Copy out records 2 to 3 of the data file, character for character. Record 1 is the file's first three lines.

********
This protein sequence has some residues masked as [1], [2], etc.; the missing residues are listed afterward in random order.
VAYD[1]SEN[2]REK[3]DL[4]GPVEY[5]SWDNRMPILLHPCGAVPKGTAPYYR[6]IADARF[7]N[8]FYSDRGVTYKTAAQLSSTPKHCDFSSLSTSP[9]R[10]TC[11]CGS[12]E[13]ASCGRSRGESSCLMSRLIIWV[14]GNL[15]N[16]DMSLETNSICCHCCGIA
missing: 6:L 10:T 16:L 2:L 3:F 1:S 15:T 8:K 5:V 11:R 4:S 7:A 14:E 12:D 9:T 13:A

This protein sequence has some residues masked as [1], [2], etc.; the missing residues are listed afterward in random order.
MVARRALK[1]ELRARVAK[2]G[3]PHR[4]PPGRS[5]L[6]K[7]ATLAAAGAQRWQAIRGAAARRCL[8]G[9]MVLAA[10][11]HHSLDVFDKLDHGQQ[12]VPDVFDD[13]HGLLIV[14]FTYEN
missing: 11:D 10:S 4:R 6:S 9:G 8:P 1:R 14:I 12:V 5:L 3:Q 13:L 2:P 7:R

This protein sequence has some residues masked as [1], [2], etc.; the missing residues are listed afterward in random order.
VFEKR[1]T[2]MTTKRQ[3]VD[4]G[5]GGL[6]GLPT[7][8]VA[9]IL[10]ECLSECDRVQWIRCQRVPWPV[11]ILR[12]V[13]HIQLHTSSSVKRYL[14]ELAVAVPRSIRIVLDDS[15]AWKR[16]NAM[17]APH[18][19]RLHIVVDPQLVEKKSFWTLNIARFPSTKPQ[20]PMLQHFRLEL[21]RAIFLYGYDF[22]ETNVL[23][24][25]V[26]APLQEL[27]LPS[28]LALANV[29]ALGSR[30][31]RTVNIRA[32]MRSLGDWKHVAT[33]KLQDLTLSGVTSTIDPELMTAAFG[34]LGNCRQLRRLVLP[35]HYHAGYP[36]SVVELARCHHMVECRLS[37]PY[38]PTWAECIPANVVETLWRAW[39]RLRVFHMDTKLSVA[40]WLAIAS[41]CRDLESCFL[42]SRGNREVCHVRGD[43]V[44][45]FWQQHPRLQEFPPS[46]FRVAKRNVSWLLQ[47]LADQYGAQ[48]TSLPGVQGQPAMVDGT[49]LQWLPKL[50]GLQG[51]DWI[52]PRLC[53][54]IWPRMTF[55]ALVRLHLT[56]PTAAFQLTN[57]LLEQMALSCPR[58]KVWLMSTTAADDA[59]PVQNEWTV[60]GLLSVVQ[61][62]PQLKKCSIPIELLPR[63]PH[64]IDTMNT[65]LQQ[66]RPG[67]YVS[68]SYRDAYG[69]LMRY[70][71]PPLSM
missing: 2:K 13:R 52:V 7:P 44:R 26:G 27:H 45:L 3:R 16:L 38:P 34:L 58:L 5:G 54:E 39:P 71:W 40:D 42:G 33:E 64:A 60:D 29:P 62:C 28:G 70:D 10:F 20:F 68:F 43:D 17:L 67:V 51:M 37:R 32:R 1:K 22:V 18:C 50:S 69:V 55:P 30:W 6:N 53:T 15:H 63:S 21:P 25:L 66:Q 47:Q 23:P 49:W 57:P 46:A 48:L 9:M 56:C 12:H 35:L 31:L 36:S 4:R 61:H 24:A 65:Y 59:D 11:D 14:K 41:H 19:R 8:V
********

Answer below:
This protein sequence has some residues masked as [1], [2], etc.; the missing residues are listed afterward in random order.
MVARRALK[1]ELRARVAK[2]G[3]PHR[4]PPGRS[5]L[6]K[7]ATLAAAGAQRWQAIRGAAARRCL[8]G[9]MVLAA[10][11]HHSLDVFDKLDHGQQ[12]VPDVFDD[13]HGLLIV[14]FTYEN
missing: 11:D 10:S 4:R 6:S 9:G 8:P 1:R 14:I 12:V 5:L 3:Q 13:L 2:P 7:R

This protein sequence has some residues masked as [1], [2], etc.; the missing residues are listed afterward in random order.
VFEKR[1]T[2]MTTKRQ[3]VD[4]G[5]GGL[6]GLPT[7][8]VA[9]IL[10]ECLSECDRVQWIRCQRVPWPV[11]ILR[12]V[13]HIQLHTSSSVKRYL[14]ELAVAVPRSIRIVLDDS[15]AWKR[16]NAM[17]APH[18][19]RLHIVVDPQLVEKKSFWTLNIARFPSTKPQ[20]PMLQHFRLEL[21]RAIFLYGYDF[22]ETNVL[23][24][25]V[26]APLQEL[27]LPS[28]LALANV[29]ALGSR[30][31]RTVNIRA[32]MRSLGDWKHVAT[33]KLQDLTLSGVTSTIDPELMTAAFG[34]LGNCRQLRRLVLP[35]HYHAGYP[36]SVVELARCHHMVECRLS[37]PY[38]PTWAECIPANVVETLWRAW[39]RLRVFHMDTKLSVA[40]WLAIAS[41]CRDLESCFL[42]SRGNREVCHVRGD[43]V[44][45]FWQQHPRLQEFPPS[46]FRVAKRNVSWLLQ[47]LADQYGAQ[48]TSLPGVQGQPAMVDGT[49]LQWLPKL[50]GLQG[51]DWI[52]PRLC[53][54]IWPRMTF[55]ALVRLHLT[56]PTAAFQLTN[57]LLEQMALSCPR[58]KVWLMSTTAADDA[59]PVQNEWTV[60]GLLSVVQ[61][62]PQLKKCSIPIELLPR[63]PH[64]IDTMNT[65]LQQ[66]RPG[67]YVS[68]SYRDAYG[69]LMRY[70][71]PPLSM
missing: 2:K 13:R 52:V 7:P 44:R 26:G 27:H 45:L 3:R 16:L 38:P 34:L 58:L 5:G 54:E 39:P 71:W 40:D 42:G 33:E 64:A 60:D 29:P 62:C 28:G 70:D 10:F 20:F 68:F 43:D 17:L 67:V 51:M 37:R 32:R 1:K 22:V 18:C 50:S 69:V 55:P 30:W 6:N 53:T 15:H 63:S 21:P 25:L 66:Q 47:Q 23:P 49:W 57:P 46:A 48:L 9:M 56:C 12:H 35:L 31:L 36:S 4:R 61:H 24:A 65:Y 59:D 11:D 14:K 41:H 19:R 8:V